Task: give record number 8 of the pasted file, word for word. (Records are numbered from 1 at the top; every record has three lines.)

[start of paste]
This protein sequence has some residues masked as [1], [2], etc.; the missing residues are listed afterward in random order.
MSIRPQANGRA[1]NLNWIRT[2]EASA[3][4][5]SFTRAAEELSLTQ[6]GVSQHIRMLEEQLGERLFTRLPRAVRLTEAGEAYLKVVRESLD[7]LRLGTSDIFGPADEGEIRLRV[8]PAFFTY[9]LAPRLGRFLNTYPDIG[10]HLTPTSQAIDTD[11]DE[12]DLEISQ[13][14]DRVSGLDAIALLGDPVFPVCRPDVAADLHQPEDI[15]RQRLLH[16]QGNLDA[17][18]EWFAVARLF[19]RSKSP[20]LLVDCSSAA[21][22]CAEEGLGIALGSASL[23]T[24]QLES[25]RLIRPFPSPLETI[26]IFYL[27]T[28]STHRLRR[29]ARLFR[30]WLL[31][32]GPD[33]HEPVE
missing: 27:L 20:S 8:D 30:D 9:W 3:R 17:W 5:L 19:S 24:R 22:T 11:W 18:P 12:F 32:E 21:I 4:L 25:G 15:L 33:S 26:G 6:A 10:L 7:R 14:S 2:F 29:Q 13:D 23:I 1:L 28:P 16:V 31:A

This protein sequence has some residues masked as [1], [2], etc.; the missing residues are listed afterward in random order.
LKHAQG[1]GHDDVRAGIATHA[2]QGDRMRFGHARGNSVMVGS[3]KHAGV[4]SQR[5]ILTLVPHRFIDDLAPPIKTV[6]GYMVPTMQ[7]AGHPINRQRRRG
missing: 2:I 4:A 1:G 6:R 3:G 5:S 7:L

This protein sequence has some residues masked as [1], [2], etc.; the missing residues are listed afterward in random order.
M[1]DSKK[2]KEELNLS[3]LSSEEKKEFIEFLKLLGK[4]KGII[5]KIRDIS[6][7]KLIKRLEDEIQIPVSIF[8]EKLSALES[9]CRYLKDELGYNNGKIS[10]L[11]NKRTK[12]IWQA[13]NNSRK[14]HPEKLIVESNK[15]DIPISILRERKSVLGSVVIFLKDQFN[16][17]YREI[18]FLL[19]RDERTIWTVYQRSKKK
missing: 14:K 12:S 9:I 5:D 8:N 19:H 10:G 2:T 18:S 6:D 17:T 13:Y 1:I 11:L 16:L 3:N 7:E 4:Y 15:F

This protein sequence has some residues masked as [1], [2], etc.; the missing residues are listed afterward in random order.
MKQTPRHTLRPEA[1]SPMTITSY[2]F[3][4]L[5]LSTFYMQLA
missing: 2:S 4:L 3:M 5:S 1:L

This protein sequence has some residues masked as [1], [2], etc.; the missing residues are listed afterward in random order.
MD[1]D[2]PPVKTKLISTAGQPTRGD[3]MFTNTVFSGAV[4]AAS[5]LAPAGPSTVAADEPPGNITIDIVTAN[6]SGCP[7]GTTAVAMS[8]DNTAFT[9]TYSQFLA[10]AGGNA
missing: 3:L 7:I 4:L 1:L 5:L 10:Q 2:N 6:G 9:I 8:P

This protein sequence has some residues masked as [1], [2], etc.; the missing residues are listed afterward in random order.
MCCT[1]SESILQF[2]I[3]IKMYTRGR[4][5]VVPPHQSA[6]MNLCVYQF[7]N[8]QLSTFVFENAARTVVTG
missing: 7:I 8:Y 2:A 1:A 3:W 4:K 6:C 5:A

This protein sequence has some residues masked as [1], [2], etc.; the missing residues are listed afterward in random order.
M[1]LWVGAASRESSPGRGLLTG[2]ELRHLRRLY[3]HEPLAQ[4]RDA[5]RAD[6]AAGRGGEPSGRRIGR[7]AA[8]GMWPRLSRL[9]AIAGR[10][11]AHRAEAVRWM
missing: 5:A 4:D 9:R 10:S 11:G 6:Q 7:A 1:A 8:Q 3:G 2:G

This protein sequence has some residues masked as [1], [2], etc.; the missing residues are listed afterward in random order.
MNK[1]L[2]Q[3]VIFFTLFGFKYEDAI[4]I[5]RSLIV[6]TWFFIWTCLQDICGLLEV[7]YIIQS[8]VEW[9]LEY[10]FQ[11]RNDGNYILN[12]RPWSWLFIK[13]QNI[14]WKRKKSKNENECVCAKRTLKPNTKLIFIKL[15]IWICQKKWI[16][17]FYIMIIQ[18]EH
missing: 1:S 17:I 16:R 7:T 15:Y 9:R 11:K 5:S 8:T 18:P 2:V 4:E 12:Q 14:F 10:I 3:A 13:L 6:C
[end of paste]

This protein sequence has some residues masked as [1], [2], etc.; the missing residues are listed afterward in random order.
MNK[1]L[2]Q[3]VIFFTLFGFKYEDAI[4]I[5]RSLIV[6]TWFFIWTCLQDICGLLEV[7]YIIQS[8]VEW[9]LEY[10]FQ[11]RNDGNYILN[12]RPWSWLFIK[13]QNI[14]WKRKKSKNENECVCAKRTLKPNTKLIFIKL[15]IWICQKKWI[16][17]FYIMIIQ[18]EH
missing: 1:S 17:I 16:R 7:T 15:Y 9:R 11:K 5:S 8:T 18:P 2:V 4:E 12:Q 14:F 10:I 3:A 13:L 6:C